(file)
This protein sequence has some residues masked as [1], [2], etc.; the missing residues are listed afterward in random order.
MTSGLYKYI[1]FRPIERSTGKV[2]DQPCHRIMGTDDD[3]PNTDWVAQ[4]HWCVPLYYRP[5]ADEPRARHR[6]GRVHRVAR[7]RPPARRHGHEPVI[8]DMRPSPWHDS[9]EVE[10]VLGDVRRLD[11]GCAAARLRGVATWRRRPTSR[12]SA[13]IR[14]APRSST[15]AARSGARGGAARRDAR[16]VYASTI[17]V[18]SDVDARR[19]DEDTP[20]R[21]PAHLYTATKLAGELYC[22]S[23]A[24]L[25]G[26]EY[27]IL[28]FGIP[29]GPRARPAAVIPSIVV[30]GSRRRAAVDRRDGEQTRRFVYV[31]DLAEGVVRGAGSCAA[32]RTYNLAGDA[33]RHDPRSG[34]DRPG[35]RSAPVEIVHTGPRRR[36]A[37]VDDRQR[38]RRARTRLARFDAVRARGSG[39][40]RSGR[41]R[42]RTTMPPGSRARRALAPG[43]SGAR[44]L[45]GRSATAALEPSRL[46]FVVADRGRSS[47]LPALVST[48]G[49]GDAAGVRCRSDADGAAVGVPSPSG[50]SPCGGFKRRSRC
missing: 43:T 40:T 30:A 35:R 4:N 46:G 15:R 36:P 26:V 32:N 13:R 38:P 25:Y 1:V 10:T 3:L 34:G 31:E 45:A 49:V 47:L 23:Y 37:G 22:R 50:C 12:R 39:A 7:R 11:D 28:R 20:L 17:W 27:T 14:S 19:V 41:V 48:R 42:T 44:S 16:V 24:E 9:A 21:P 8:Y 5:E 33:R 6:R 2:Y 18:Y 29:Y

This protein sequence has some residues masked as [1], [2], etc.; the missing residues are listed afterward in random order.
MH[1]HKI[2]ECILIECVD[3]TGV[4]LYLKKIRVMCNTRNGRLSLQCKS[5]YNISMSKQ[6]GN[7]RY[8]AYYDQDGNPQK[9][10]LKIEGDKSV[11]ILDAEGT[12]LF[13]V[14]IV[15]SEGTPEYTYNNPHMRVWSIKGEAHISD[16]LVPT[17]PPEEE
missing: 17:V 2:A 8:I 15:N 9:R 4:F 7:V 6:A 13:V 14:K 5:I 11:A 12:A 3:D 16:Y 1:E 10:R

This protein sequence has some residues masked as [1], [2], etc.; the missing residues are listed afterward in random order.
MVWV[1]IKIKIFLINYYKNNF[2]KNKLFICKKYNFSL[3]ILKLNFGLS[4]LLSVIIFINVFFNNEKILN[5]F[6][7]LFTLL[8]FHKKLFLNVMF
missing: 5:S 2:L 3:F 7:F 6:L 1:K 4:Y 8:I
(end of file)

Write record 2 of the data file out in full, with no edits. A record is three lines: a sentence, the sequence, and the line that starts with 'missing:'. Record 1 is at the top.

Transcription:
This protein sequence has some residues masked as [1], [2], etc.; the missing residues are listed afterward in random order.
MH[1]HKI[2]ECILIECVD[3]TGV[4]LYLKKIRVMCNTRNGRLSLQCKS[5]YNISMSKQ[6]GN[7]RY[8]AYYDQDGNPQK[9][10]LKIEGDKSV[11]ILDAEGT[12]LF[13]V[14]IV[15]SEGTPEYTYNNPHMRVWSIKGEAHISD[16]LVPT[17]PPEEE
missing: 17:V 2:A 8:I 15:N 9:R 4:F 7:V 6:A 13:V 14:K 5:I 11:A 12:A 3:D 16:Y 1:E 10:R